Spanish Colonial Era / Mexican Texas
Spanish explorers first mapped the coastline of Texas in 1519. Yet it would take centuries for Spanish and Mexican pioneers to establish lasting settlements in this vast territory. A ramshackle French settlement founded in 1685 on the Gulf Coast of Texas finally spurred Spanish efforts to populate this northern province. Although the French presence was fleeting, the threat was enough to bolster explorations and the founding of numerous Catholic missions on the northern frontier.
In the spring of 1689, an "entrada," or military expedition, was organized to locate and destroy the French settlement. Led by Alonso de Leon, a native of Nuevo Leon in New Spain, the expedition followed the trail that would ultimately become known as El Camino Real de los Tejas. On April 26, 1689, de Leon and his men came upon the river and christened it the San Marcos, as it was discovered the day after the feast of St. Mark.
In August 1755, three Franciscan missions were relocated to the San Marcos Springs from the San Gabriel River valley. Pushed south by aggressive Indian depredations, the missions of San Francisco Xavier de los Dolores, Nuestra Senora de las Candelaris, and San Ildefonso reestablished contact with converted Indians. The San Marcos location would prove insufficient for the growing community's needs, especially after the large influx of many Lipan Apaches. The Franciscan missionaries and their followers dispersed to several new locations, including an ill-fated mission at San Saba.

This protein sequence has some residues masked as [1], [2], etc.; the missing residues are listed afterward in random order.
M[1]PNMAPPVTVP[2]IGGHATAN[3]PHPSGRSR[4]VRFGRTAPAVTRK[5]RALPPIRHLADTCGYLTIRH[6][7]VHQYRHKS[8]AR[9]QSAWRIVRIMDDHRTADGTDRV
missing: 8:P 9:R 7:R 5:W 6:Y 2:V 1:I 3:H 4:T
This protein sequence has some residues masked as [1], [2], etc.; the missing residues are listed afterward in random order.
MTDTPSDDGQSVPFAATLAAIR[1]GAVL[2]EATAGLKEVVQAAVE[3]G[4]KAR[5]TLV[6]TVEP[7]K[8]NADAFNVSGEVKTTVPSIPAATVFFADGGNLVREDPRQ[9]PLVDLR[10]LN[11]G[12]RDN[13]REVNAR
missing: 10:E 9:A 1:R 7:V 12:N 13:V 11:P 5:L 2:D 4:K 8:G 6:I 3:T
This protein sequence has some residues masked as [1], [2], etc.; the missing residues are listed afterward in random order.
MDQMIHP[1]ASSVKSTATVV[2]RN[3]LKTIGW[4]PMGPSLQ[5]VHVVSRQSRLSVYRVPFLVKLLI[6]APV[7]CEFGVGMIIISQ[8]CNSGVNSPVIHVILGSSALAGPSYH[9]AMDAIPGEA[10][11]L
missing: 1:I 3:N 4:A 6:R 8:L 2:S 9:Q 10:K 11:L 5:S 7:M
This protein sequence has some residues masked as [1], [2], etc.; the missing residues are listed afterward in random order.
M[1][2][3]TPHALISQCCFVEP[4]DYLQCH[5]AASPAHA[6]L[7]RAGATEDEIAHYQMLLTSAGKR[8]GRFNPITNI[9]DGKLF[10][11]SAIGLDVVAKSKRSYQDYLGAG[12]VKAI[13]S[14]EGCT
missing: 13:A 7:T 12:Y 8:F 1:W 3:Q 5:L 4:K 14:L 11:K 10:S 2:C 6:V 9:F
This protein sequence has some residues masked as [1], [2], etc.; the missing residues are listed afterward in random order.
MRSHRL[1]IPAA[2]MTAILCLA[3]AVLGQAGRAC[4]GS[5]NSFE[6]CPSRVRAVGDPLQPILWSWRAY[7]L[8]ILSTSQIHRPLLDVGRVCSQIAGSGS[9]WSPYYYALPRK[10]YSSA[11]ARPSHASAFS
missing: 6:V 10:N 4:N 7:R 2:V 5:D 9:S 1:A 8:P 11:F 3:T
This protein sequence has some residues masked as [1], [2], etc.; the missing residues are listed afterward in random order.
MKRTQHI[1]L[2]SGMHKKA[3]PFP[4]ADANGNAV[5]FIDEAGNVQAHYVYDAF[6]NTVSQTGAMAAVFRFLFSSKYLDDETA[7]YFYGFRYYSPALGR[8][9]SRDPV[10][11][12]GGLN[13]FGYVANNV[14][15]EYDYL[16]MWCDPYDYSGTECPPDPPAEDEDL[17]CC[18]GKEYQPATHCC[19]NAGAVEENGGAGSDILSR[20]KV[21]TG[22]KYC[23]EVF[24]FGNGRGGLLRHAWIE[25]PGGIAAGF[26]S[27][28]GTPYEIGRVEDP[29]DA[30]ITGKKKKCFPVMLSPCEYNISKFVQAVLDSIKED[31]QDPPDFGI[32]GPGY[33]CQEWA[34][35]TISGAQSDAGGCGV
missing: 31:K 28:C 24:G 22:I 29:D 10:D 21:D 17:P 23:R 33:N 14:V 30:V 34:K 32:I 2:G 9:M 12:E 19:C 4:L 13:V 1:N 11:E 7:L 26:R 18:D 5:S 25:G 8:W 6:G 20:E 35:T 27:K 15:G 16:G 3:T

In 1808, Spanish-born Felipe Roque de la Portilla founded the Villa de San Marcos de Neve, located downstream from the springs. Though originally meant to be a self-sufficient stop along the Camino Real, or King's Highway, within two years a population of eighty-one citizens was reported. However, devastating floods and frequent Indian raids destroyed any momentum and the village was abandoned in 1812.
The specific location of the missions and the original community remains uncertain beause no artifacts have yet been found to verify exactly where these earliest settlers lived.